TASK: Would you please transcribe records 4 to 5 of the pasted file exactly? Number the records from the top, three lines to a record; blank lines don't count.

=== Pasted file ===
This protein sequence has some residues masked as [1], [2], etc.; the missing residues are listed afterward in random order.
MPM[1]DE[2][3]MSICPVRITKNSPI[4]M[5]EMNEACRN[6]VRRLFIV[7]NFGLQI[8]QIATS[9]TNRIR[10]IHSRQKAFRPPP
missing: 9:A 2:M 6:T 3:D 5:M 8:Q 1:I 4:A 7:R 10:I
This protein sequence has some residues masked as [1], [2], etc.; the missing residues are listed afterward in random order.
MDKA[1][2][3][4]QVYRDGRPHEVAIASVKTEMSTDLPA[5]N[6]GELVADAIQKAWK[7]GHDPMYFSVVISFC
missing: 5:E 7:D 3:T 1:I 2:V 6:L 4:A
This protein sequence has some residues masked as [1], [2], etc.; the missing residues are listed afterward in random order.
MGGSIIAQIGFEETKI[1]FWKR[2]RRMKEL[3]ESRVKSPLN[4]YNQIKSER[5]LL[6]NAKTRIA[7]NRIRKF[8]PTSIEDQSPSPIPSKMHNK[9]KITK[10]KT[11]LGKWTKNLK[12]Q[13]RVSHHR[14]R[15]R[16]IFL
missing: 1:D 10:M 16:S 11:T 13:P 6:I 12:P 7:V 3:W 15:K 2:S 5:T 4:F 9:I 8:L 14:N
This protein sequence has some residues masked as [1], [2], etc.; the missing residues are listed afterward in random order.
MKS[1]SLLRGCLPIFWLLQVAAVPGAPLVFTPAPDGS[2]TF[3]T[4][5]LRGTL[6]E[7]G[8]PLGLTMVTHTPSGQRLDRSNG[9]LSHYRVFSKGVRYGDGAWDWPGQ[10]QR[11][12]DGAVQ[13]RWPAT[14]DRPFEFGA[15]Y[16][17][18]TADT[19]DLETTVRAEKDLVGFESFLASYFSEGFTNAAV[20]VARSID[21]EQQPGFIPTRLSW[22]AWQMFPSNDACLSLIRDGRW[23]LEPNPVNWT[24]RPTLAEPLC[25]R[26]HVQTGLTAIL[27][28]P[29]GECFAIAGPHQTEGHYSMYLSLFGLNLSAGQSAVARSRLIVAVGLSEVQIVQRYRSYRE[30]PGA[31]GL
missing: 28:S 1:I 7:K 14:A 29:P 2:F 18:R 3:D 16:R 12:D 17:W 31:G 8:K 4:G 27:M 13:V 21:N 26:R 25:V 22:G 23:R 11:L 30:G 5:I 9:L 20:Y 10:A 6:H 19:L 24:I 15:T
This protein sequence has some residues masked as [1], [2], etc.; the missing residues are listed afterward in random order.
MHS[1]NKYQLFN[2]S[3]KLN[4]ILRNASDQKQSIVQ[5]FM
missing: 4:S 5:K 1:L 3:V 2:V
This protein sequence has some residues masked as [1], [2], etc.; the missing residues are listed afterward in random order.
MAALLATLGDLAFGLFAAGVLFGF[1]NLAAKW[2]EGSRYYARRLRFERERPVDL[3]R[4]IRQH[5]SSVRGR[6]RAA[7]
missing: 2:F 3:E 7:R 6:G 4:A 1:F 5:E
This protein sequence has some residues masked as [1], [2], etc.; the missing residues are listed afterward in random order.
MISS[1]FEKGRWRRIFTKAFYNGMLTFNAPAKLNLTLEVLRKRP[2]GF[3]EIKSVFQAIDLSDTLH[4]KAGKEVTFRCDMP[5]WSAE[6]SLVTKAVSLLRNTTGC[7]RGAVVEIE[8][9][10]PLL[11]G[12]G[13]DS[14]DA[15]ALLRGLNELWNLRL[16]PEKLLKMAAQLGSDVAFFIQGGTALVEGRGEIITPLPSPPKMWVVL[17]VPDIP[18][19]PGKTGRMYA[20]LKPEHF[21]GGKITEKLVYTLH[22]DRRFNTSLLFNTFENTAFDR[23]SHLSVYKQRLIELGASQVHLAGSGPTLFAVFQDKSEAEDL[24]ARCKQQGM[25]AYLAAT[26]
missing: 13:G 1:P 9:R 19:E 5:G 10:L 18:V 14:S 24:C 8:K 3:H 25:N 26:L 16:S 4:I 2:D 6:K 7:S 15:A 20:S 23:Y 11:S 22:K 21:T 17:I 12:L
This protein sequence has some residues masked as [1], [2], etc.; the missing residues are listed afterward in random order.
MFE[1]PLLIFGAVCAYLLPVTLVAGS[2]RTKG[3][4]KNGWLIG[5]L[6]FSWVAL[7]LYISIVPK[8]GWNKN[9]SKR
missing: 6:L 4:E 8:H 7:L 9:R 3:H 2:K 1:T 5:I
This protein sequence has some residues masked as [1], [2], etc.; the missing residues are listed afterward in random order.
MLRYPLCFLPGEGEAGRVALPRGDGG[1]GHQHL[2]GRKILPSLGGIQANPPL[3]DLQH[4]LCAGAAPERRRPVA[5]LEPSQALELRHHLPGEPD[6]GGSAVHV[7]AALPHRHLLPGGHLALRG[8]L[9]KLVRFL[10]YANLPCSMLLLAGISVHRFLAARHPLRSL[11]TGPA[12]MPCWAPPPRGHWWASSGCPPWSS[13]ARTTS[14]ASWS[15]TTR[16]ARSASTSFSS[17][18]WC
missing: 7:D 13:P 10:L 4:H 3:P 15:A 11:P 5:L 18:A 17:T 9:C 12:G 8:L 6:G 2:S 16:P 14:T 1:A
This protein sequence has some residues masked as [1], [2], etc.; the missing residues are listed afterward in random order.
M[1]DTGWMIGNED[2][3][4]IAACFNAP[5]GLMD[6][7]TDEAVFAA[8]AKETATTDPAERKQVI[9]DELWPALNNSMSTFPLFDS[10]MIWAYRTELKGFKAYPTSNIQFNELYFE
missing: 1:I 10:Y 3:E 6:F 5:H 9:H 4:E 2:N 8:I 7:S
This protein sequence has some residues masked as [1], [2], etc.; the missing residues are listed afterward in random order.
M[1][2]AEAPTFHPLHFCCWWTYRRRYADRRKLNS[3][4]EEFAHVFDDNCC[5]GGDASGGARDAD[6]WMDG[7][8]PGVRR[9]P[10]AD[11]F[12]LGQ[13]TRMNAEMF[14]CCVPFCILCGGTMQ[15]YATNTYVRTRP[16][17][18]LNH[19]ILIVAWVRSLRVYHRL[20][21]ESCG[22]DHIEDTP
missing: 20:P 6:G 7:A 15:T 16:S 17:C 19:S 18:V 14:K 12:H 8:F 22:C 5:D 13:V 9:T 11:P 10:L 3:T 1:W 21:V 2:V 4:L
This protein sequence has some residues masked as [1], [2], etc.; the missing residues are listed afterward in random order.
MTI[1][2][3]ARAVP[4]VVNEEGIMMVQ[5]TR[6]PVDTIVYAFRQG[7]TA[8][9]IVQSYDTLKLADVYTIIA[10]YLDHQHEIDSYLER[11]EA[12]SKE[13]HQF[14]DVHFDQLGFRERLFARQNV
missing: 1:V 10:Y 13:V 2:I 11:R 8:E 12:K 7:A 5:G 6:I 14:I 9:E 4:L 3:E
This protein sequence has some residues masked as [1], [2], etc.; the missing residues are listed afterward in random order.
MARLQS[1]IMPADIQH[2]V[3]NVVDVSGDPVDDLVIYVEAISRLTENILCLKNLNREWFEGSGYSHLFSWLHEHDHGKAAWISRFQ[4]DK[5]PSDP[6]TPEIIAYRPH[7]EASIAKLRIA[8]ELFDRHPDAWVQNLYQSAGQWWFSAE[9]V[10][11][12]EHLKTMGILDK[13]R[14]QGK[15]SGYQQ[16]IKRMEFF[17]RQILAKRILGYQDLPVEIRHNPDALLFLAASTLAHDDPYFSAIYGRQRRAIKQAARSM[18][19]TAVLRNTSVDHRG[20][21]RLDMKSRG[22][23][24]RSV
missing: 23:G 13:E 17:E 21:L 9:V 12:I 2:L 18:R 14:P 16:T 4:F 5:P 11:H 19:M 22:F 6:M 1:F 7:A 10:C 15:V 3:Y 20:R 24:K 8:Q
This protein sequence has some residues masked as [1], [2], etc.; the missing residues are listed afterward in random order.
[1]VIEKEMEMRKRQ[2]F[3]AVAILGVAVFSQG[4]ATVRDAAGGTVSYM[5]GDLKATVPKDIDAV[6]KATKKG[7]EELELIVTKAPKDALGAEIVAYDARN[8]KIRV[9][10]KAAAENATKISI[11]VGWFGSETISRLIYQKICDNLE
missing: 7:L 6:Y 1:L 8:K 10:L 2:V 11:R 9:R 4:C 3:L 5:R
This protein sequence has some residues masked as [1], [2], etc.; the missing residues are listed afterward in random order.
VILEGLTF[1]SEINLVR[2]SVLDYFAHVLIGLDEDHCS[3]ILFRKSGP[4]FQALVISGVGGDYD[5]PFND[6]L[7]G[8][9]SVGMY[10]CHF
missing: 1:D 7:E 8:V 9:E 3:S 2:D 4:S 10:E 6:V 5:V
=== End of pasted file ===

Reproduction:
This protein sequence has some residues masked as [1], [2], etc.; the missing residues are listed afterward in random order.
MKS[1]SLLRGCLPIFWLLQVAAVPGAPLVFTPAPDGS[2]TF[3]T[4][5]LRGTL[6]E[7]G[8]PLGLTMVTHTPSGQRLDRSNG[9]LSHYRVFSKGVRYGDGAWDWPGQ[10]QR[11][12]DGAVQ[13]RWPAT[14]DRPFEFGA[15]Y[16][17][18]TADT[19]DLETTVRAEKDLVGFESFLASYFSEGFTNAAV[20]VARSID[21]EQQPGFIPTRLSW[22]AWQMFPSNDACLSLIRDGRW[23]LEPNPVNWT[24]RPTLAEPLC[25]R[26]HVQTGLTAIL[27][28]P[29]GECFAIAGPHQTEGHYSMYLSLFGLNLSAGQSAVARSRLIVAVGLSEVQIVQRYRSYRE[30]PGA[31]GL
missing: 28:S 1:I 7:K 14:A 29:P 2:F 18:R 3:D 16:R 12:D 17:W 31:G 8:K 4:G 27:M 13:V 21:N 26:R 25:V 22:G 23:R 11:L 30:G 5:I 9:L 20:Y 10:A 6:H 19:L 24:I 15:T
This protein sequence has some residues masked as [1], [2], etc.; the missing residues are listed afterward in random order.
MHS[1]NKYQLFN[2]S[3]KLN[4]ILRNASDQKQSIVQ[5]FM
missing: 4:S 5:K 1:L 3:V 2:V